The story of Brentford has been a fairytale story, and an essential part of it is their recruitment model that Rasmus Ankersen built alongside Matthew Benham in 2014 onwards.
They were promoted to the Championship in 2013/14 and have stayed up in the division until now. The secret to this is their coach, Thomas Frank’s innovative tactics and Brentford’s recruitment model. So, in this data analysis we will be looking at Brentford’s transfer strategy using data and statistics, with a “Moneyball” approach to making these transfers.
Brentford looks in places most clubs on their level don’t look, like the second division in France or lower divisions in Denmark. They use the underlying data like Expected Goals, Expected Assists and Smart Passes. Using these aggregated statistics, they buy players that fit their style at relatively lower prices. They used this method with players like Pontus Jansson from Leeds as well as players like Bryan Mbuemo from Troyes.
The graph above shows the countries from which Brentford generally purchase from in the transfer market. In their first season under Benham, where they did not have their model, Brentford signed players majorly from England, with only five signings from outside the country. What is essential to notice is after the entrance of Rasmus Ankersen and Phil Giles, the number of signings shot down to lower than five, and the number of signings from countries like Germany and Denmark increased from one to six. This is a bold recruitment strategy as most teams in the Championship tend to purchase from lower leagues like League One and Two or loan players from the Premier League in search of experience and get more game time.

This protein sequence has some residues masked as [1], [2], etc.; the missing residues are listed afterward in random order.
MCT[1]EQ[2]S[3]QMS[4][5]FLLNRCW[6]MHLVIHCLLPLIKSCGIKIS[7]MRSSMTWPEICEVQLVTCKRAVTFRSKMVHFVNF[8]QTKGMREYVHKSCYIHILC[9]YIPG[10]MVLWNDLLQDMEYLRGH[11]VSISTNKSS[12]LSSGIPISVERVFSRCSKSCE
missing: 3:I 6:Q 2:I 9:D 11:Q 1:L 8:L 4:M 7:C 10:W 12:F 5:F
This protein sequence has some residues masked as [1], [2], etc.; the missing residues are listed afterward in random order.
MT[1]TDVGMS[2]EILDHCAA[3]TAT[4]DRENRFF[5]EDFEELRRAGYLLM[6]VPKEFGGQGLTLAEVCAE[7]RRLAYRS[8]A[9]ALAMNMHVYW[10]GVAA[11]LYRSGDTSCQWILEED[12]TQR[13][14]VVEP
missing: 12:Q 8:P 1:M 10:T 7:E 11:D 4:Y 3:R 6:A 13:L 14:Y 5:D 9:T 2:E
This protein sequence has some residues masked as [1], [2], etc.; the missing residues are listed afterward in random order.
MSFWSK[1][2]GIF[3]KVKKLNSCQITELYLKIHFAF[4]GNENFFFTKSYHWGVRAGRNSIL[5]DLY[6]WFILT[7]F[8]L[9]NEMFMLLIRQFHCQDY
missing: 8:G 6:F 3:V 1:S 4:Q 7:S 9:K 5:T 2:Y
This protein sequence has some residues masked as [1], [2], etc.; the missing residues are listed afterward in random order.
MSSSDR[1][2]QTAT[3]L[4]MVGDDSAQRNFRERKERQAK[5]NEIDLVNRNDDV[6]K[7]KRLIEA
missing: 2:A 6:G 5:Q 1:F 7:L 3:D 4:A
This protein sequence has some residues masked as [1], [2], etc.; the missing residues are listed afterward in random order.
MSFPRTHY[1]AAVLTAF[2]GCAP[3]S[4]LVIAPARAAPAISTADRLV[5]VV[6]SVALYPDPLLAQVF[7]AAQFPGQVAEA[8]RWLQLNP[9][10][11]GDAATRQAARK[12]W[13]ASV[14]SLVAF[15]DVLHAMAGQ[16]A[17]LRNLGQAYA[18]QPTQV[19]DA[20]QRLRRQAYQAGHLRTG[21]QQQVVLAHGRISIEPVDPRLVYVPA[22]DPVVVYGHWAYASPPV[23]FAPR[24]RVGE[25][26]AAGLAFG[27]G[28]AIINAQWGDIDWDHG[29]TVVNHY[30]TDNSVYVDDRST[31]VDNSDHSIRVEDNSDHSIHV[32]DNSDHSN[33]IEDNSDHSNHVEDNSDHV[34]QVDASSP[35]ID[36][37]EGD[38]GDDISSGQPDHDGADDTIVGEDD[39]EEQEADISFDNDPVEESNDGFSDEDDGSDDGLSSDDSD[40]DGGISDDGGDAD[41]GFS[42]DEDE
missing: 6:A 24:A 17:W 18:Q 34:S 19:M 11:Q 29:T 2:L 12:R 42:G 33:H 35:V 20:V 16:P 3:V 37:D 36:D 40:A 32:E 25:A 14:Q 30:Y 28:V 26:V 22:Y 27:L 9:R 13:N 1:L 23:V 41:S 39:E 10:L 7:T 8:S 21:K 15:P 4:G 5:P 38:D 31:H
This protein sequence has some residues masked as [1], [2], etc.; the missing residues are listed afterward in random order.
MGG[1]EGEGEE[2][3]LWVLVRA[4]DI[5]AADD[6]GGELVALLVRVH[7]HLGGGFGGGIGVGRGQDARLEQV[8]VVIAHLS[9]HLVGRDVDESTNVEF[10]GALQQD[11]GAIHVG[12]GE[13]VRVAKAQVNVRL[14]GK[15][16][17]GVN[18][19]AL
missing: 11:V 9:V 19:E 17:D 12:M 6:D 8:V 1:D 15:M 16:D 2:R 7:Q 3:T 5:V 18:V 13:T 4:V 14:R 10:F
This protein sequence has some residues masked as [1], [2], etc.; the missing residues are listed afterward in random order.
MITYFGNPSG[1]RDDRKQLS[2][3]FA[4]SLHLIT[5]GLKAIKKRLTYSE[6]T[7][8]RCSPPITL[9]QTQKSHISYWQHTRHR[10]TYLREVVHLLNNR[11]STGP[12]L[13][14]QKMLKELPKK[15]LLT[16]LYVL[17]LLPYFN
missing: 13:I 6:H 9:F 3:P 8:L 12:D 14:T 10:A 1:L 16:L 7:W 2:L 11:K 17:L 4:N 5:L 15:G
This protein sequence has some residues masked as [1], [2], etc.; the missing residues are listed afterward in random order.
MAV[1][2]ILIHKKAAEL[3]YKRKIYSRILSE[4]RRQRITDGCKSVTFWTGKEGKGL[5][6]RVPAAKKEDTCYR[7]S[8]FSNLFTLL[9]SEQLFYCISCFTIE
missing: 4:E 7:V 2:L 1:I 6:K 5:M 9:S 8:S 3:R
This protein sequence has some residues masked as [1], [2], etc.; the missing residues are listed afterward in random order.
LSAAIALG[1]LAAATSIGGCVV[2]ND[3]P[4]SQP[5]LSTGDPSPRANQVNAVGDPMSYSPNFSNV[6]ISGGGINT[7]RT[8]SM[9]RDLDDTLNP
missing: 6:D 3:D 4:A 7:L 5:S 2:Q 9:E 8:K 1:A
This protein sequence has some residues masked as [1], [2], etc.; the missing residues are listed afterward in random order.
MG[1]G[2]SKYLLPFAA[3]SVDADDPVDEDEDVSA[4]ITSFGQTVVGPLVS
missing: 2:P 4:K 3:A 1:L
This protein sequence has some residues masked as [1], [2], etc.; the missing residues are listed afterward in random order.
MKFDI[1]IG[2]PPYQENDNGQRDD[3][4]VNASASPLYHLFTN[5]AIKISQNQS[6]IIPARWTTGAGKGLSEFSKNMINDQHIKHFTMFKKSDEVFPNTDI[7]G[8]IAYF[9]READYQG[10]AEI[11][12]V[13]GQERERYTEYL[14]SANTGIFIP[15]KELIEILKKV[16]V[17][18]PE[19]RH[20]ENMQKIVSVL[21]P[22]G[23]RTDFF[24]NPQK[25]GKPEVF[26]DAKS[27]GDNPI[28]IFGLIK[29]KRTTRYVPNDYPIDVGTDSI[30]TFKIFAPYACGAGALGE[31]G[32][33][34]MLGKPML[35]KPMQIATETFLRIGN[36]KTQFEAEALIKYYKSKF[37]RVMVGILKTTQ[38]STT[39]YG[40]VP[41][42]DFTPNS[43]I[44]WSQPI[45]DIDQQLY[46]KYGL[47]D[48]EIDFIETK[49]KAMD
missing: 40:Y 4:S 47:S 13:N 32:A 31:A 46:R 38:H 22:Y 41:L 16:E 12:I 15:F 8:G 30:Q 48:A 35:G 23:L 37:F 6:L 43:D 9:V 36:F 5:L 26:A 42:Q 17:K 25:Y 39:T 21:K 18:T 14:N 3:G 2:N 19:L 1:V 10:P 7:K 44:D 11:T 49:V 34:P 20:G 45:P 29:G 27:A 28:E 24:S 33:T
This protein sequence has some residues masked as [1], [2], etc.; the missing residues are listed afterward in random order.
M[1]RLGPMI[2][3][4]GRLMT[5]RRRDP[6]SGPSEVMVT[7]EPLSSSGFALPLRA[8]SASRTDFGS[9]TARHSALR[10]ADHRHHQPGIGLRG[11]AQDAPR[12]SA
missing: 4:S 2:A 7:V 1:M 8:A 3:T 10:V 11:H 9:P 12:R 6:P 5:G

The table below indicates Brentford’s position in the Championship since being purchased by Benham in the 2013/14 season:
The green cell indicates direct promotion from League One to the Championship. The orange cells indicate the positions that took Brentford to the playoffs. The first season was due to investment from Benham into the club and changing the system of playing and recruitments which motivated the players to charge on to the Championship. The next few seasons in the Championship show the total spending on players increased, as we can see below:
The expenditure indicated above shows the total investment of the club since promotion to the Championship. Although Brentford’s owners are wealthy, they spend limitedly and only spend when required. This included signing Watkins, Maupay, Canos and Henry, who have provided well for the team after being bought for a lower value. The net cost (in yellow) was positive in Benham’s first season as owner of the club but became negative since Ankersen started off at the club. This is the second facet of the Moneyball strategy we saw: Buy low, sell high.
When looking at recruitment models, Brentford has a very interesting one as they have consistently used their “Moneyball” model to buy and sell players.
The key is being able to identify undervalued talent in the market, develop them, and then sell them on for profit, gradually building more value into the squad and gradually increasing the level of the squad.
Brentford seems to be punching above their weight this season, considering they have a lower ticket sales revenue than most teams and are competing for visitors with London heavyweights Chelsea, Arsenal, and Tottenham Hotspur. With the COVID-19 situation putting them in even more trouble, their recruitment model has been the main factor this season that has put them in the driving seat for promotion.